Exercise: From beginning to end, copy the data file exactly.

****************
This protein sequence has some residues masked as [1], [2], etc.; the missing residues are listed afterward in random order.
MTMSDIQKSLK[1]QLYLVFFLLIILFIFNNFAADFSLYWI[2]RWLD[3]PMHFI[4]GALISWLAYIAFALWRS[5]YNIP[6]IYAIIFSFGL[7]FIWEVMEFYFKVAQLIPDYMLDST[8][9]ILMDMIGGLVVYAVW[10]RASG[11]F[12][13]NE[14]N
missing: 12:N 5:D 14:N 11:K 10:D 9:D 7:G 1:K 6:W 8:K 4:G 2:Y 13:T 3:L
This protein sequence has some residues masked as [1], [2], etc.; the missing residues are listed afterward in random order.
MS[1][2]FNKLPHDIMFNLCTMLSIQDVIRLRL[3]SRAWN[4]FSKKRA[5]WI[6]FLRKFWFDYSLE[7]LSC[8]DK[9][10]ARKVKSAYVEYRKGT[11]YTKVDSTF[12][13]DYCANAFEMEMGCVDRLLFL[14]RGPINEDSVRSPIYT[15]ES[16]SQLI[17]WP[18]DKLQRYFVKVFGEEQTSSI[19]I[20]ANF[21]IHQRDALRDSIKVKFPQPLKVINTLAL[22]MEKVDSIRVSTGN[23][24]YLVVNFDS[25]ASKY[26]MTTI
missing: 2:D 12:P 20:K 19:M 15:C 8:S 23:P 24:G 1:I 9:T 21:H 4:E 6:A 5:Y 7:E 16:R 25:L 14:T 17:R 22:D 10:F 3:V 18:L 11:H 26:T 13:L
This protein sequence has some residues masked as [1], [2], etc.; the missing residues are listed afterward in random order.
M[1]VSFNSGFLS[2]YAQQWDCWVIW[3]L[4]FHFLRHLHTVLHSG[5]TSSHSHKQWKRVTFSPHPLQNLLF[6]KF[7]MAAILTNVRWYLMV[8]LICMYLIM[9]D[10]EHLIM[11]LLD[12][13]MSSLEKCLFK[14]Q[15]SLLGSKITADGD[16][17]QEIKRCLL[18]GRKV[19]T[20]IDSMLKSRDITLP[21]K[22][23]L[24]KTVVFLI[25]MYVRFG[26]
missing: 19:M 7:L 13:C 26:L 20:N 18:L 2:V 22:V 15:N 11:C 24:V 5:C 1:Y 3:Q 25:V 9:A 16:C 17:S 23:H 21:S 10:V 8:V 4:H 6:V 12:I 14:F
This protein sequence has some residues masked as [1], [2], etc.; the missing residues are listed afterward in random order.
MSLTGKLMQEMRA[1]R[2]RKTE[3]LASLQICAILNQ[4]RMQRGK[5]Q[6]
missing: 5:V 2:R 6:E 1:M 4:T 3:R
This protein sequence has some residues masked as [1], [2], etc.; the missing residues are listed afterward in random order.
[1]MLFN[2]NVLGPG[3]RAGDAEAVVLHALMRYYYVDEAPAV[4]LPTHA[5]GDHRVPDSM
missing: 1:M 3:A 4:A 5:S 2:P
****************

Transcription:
This protein sequence has some residues masked as [1], [2], etc.; the missing residues are listed afterward in random order.
MTMSDIQKSLK[1]QLYLVFFLLIILFIFNNFAADFSLYWI[2]RWLD[3]PMHFI[4]GALISWLAYIAFALWRS[5]YNIP[6]IYAIIFSFGL[7]FIWEVMEFYFKVAQLIPDYMLDST[8][9]ILMDMIGGLVVYAVW[10]RASG[11]F[12][13]NE[14]N
missing: 12:N 5:D 14:N 11:K 10:D 9:D 7:G 1:K 6:W 8:K 4:G 2:Y 13:T 3:L
This protein sequence has some residues masked as [1], [2], etc.; the missing residues are listed afterward in random order.
MS[1][2]FNKLPHDIMFNLCTMLSIQDVIRLRL[3]SRAWN[4]FSKKRA[5]WI[6]FLRKFWFDYSLE[7]LSC[8]DK[9][10]ARKVKSAYVEYRKGT[11]YTKVDSTF[12][13]DYCANAFEMEMGCVDRLLFL[14]RGPINEDSVRSPIYT[15]ES[16]SQLI[17]WP[18]DKLQRYFVKVFGEEQTSSI[19]I[20]ANF[21]IHQRDALRDSIKVKFPQPLKVINTLAL[22]MEKVDSIRVSTGN[23][24]YLVVNFDS[25]ASKY[26]MTTI
missing: 2:D 12:P 20:K 19:M 15:C 8:S 23:P 24:G 1:I 9:T 21:H 4:E 6:A 5:Y 7:E 16:R 25:L 14:T 17:R 22:D 10:F 3:V 18:L 11:H 26:T 13:L
This protein sequence has some residues masked as [1], [2], etc.; the missing residues are listed afterward in random order.
M[1]VSFNSGFLS[2]YAQQWDCWVIW[3]L[4]FHFLRHLHTVLHSG[5]TSSHSHKQWKRVTFSPHPLQNLLF[6]KF[7]MAAILTNVRWYLMV[8]LICMYLIM[9]D[10]EHLIM[11]LLD[12][13]MSSLEKCLFK[14]Q[15]SLLGSKITADGD[16][17]QEIKRCLL[18]GRKV[19]T[20]IDSMLKSRDITLP[21]K[22][23]L[24]KTVVFLI[25]MYVRFG[26]
missing: 19:M 7:L 13:C 26:L 20:N 18:L 2:V 22:V 15:N 11:C 24:V 5:C 1:Y 3:Q 25:V 9:A 16:C 17:S 23:H 21:S 10:V 8:V 4:H 6:V 12:I 14:F
This protein sequence has some residues masked as [1], [2], etc.; the missing residues are listed afterward in random order.
MSLTGKLMQEMRA[1]R[2]RKTE[3]LASLQICAILNQ[4]RMQRGK[5]Q[6]
missing: 5:V 2:R 6:E 1:M 4:T 3:R
This protein sequence has some residues masked as [1], [2], etc.; the missing residues are listed afterward in random order.
[1]MLFN[2]NVLGPG[3]RAGDAEAVVLHALMRYYYVDEAPAV[4]LPTHA[5]GDHRVPDSM
missing: 1:M 3:A 4:A 5:S 2:P